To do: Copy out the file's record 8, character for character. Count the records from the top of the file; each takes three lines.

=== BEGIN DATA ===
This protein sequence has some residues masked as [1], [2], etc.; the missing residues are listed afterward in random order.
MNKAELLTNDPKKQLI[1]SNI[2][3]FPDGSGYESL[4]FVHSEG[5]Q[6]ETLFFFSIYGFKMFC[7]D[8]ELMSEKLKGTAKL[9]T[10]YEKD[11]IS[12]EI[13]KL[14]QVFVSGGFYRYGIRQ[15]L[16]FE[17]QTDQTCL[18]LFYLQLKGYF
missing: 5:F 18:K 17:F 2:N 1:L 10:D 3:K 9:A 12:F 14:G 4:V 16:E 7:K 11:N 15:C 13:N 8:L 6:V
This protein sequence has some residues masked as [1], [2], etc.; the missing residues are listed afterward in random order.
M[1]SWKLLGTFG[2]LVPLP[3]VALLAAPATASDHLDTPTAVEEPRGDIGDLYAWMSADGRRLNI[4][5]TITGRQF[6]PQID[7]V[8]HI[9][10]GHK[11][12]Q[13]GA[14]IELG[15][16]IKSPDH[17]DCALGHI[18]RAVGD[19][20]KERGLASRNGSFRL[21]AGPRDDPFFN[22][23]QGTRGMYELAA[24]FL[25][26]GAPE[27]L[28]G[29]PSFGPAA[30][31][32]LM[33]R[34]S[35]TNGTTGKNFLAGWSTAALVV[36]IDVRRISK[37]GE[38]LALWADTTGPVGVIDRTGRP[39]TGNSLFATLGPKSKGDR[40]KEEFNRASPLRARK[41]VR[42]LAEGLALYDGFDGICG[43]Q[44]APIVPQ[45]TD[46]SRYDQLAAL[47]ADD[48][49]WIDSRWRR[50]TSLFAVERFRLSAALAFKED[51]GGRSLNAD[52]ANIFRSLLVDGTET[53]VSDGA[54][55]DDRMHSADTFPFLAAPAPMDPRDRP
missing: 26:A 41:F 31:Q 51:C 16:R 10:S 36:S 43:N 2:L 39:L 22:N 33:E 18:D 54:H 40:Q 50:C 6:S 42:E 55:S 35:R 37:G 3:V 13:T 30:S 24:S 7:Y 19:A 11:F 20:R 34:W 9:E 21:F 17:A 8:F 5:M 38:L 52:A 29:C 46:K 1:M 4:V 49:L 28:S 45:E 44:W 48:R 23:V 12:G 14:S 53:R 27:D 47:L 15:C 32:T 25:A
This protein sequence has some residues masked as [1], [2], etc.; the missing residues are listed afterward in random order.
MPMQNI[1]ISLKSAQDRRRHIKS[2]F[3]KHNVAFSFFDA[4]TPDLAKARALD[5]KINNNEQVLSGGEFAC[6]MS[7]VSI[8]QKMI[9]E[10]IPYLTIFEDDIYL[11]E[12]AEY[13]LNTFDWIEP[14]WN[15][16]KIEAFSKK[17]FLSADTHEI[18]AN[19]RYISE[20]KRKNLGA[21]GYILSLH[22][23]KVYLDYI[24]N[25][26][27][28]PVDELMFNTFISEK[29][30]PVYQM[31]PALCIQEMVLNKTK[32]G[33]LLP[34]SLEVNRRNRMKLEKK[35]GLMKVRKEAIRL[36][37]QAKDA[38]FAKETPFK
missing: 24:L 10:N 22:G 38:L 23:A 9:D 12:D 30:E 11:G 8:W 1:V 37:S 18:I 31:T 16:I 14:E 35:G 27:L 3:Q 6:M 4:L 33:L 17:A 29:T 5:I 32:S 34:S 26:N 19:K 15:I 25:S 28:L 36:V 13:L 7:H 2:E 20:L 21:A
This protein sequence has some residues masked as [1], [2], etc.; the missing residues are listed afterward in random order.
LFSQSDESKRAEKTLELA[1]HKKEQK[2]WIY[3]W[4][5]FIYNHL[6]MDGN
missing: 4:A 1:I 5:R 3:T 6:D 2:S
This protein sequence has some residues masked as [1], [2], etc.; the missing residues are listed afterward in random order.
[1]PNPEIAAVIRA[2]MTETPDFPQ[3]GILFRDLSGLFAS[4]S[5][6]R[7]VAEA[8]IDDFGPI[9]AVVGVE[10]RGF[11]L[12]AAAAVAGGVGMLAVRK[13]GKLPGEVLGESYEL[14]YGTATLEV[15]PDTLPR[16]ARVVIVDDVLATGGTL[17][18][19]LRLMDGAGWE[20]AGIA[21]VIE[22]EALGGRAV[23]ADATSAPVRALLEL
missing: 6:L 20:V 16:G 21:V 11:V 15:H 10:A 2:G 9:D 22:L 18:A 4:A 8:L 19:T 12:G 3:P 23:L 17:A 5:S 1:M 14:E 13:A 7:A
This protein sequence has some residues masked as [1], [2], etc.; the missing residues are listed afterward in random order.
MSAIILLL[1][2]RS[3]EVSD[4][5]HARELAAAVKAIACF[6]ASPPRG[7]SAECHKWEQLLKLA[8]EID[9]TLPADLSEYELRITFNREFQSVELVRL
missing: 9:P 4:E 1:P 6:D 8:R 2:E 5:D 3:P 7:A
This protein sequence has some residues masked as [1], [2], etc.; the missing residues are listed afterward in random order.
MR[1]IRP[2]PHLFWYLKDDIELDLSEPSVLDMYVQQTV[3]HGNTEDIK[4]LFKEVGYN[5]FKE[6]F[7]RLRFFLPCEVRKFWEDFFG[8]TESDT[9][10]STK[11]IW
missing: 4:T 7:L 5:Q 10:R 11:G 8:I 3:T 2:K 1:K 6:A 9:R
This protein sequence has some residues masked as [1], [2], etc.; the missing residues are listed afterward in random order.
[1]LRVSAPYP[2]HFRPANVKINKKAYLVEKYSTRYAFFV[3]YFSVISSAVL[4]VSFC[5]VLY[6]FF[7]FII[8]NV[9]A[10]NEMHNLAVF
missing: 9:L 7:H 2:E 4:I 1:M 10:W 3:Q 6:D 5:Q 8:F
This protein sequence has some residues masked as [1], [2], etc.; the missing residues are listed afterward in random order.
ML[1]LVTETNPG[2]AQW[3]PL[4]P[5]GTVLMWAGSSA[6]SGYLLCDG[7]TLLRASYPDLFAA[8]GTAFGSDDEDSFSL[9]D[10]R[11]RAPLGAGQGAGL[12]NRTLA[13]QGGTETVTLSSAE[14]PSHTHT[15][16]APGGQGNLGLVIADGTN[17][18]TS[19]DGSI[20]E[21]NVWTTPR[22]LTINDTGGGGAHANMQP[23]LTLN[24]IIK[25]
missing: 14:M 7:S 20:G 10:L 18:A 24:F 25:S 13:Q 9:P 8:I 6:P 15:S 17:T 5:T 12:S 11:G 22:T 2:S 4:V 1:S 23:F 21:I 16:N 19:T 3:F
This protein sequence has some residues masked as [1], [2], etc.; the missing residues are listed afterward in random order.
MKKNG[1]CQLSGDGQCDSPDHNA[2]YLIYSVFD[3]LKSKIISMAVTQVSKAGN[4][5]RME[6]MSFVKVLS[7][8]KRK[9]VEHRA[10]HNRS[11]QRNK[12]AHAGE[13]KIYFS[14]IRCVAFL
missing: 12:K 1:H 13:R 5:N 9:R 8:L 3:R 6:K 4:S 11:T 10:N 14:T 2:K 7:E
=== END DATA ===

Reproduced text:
This protein sequence has some residues masked as [1], [2], etc.; the missing residues are listed afterward in random order.
[1]LRVSAPYP[2]HFRPANVKINKKAYLVEKYSTRYAFFV[3]YFSVISSAVL[4]VSFC[5]VLY[6]FF[7]FII[8]NV[9]A[10]NEMHNLAVF
missing: 9:L 7:H 2:E 4:I 1:M 10:W 3:Q 6:D 5:Q 8:F